Our clients are particularly vulnerable to the negative outcomes of COVID-19. New research suggests those living in places that are exposed to air pollution are more likely to die from COVID-19. Our clients mostly live in densely populated areas with high potential for transmission of the virus. Moreover, they have limited access to healthcare services. With families forced to remain indoors, those with an ONIL stove are much better positioned. Eliminating the dangers of HAP is especially vital now more than ever.

In addition to the health threat, the economic consequences of lockdown orders have severely threatened the wellbeing of community members. The informal economy is a primary source of income for community members (e.g., selling roasted ears of corn harvested from one’s own cornfields or home-toasted peanuts, by the ounce, on the street). Now the sale of any edible on the street is prohibited. Tourism, another large source of income, is non-existent. Many of our female clients earned money from beadwork, weaving and embroidery -- artisan products sold directly on the street -- that are not necessarily linked to international or online markets. Without work and reliable income, many families are going hungry. TRL, like several groups in the area, has begun to distribute food aid with the support of the Rotary Club. 

The savings on daily wood fuel use made possible by an ONIL stove are key in a time like this.  In spite of the financial hardship, we still have a high volume of requests for stoves and replacement parts. 

As soon as the local government allows, we look forward to continuing our work and kindly appreciate any support you might be able to give.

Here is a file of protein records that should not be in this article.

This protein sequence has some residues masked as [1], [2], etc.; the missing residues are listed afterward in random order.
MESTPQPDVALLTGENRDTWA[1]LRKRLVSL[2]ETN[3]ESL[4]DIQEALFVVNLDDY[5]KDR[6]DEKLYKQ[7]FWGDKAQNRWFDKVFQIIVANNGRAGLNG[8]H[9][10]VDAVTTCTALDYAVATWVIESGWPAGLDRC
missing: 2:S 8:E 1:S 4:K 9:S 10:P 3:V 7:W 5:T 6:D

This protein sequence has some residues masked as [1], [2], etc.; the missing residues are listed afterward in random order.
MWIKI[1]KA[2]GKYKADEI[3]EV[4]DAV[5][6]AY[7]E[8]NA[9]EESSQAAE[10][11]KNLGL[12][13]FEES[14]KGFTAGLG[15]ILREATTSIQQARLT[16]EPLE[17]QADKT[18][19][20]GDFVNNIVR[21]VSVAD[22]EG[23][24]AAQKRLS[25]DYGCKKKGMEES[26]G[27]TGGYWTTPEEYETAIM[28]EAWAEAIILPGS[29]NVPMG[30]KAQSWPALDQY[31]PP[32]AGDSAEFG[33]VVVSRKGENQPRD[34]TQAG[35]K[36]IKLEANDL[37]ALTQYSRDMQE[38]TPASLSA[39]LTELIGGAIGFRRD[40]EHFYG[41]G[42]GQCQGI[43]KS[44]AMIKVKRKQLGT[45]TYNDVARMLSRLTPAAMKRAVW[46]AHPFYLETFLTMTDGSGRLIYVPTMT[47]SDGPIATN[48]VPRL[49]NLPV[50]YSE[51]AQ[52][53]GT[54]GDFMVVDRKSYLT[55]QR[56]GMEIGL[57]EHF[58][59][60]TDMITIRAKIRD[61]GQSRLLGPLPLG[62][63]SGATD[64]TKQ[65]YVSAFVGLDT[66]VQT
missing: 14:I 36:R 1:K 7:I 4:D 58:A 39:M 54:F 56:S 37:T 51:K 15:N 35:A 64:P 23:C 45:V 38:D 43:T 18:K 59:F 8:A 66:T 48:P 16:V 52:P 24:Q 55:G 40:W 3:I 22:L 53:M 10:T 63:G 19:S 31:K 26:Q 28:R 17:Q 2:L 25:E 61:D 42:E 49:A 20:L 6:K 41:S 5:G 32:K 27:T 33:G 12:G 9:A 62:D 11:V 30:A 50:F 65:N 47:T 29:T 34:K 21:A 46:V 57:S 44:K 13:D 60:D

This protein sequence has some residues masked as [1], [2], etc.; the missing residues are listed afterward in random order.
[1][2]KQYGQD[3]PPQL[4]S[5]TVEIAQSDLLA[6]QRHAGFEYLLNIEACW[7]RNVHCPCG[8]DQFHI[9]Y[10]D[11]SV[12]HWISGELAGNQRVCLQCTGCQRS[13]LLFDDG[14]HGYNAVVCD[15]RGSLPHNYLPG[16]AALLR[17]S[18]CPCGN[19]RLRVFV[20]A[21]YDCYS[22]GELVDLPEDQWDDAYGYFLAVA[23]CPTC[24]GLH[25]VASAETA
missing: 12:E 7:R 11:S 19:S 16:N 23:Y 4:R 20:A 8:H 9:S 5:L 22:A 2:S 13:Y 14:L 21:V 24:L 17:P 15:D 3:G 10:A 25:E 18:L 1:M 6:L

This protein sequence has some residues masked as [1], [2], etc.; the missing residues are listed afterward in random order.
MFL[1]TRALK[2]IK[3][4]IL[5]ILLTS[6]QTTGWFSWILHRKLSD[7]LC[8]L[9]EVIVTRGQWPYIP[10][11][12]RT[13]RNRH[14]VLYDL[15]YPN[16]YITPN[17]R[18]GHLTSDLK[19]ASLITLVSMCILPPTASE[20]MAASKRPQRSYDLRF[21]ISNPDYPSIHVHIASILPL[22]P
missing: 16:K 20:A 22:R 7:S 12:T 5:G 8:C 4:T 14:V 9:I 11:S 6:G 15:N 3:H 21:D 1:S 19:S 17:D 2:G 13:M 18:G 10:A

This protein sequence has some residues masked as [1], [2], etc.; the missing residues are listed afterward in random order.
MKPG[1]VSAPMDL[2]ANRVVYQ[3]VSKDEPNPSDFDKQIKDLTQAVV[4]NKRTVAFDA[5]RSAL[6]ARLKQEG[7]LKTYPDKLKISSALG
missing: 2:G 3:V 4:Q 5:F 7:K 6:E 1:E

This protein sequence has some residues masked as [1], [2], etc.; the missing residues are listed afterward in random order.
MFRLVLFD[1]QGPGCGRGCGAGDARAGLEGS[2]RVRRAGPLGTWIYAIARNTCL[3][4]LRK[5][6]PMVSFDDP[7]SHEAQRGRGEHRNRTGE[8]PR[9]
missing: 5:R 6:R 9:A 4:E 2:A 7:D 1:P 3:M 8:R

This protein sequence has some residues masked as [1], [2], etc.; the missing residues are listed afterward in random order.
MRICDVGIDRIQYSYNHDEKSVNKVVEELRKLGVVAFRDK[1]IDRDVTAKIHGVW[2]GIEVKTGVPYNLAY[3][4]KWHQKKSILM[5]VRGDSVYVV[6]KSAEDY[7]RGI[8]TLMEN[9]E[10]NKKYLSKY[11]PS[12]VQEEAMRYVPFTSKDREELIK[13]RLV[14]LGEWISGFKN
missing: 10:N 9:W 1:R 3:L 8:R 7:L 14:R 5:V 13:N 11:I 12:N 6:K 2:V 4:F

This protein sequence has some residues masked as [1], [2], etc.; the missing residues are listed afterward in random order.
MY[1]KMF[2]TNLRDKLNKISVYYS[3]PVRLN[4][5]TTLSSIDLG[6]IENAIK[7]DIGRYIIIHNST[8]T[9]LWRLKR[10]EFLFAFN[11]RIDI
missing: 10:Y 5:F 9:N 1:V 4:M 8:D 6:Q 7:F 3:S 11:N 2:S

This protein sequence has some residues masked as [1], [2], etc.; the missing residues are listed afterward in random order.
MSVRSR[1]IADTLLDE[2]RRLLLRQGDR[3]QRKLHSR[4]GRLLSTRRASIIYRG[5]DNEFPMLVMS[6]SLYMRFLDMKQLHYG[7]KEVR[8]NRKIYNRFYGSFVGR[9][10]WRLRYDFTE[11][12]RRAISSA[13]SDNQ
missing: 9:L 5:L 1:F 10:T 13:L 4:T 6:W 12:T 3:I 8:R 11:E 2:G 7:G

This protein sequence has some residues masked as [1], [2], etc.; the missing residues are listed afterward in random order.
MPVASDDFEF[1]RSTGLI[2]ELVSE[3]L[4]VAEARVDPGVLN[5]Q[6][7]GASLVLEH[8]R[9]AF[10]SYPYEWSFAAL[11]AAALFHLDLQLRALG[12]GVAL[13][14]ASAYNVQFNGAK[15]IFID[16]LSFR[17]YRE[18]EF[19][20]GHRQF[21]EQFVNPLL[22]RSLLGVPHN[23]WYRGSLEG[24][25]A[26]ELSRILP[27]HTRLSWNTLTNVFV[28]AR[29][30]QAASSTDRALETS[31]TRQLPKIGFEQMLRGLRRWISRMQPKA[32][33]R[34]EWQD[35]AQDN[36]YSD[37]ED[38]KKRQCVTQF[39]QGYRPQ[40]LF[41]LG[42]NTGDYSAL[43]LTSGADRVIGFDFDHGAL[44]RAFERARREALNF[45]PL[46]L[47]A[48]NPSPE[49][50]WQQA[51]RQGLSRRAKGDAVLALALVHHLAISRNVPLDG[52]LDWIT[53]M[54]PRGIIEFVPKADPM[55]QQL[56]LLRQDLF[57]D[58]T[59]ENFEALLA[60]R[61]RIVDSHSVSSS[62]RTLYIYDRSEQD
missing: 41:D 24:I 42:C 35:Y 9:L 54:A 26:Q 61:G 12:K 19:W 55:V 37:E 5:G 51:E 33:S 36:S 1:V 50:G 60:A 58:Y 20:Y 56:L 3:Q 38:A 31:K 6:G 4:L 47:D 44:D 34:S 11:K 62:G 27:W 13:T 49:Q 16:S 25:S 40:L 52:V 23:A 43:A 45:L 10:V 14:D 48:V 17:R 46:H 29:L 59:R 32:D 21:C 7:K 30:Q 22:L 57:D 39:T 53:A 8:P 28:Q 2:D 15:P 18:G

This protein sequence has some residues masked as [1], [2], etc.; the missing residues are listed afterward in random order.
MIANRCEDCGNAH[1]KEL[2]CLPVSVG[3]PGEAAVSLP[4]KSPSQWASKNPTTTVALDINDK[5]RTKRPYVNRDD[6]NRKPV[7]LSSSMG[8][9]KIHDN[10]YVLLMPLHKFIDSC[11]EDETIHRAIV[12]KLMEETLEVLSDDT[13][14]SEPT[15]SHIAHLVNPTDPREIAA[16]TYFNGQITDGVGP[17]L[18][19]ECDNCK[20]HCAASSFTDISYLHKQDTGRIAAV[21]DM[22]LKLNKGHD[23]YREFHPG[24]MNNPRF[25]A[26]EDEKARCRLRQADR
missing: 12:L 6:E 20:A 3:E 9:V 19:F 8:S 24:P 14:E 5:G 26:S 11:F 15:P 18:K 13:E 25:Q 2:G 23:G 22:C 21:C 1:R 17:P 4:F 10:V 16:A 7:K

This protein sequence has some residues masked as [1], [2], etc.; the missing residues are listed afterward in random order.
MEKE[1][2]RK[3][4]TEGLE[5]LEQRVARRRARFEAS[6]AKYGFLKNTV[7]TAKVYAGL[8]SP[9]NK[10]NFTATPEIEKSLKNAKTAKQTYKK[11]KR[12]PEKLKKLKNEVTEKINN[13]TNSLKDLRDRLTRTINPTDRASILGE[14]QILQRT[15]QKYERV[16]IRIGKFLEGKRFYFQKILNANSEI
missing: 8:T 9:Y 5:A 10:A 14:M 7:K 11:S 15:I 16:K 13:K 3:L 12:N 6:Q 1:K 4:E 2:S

Feb 25, 2020

Update from Tuik Ruch Lew: Your Contribution's Impact

This is Micaela*, a mother of nine and a resident of San Antonio Chacayá, a small village just outside of Santiago Atitlán. Like many others in her community, her husband works as a field laborer in a finca, earning no more than $4 USD a day. This means their family finances depend on an abundant harvest, something no longer guaranteed as climate change brings unreliable crop-cycles. Her family cannot afford to buy the fuel she needs to cook, so they spend hours each week collecting firewood. 


Her sister-in-law, a proud owner of a TRL stove, had raved about the financial and health benefits. Micaela began thinking, how great would it be to have her own, so she wouldn’t be cooking on a fire on the floor. Unfortunately, she knew it was an expense her family could never afford. 


One day, her daughter spoke with Isa, our educadora. Isa explained that luckily, TRL had a unique opportunity: a donor wished to give ONIL stoves to impoverished families in the community. From there, Isa visited her home, explained the nature of our project, and registered Micaela in our program. Now, Micaela is thrilled to be cooking with an ONIL stove which means a lower risk of burns, eye problems and respiratory diseases for her and her children. Plus, her family is now doing their part to slow deforestation on the slopes of the nearby volcano, a biodiverse area home to prime habitat for quetzales and other threatened bird species. 


Because of donors like yourself, we are able to help families like Micaela’s. In 2020, we’ve installed over 50 ONIL stoves all because of YOUR support. On behalf of our community and the planet, we thank you for your generosity. 


Listen to Micaela tell her story at this link: https://www.youtube.com/watch?v=KuysdA06BXU 

 

*Name is changed for privacy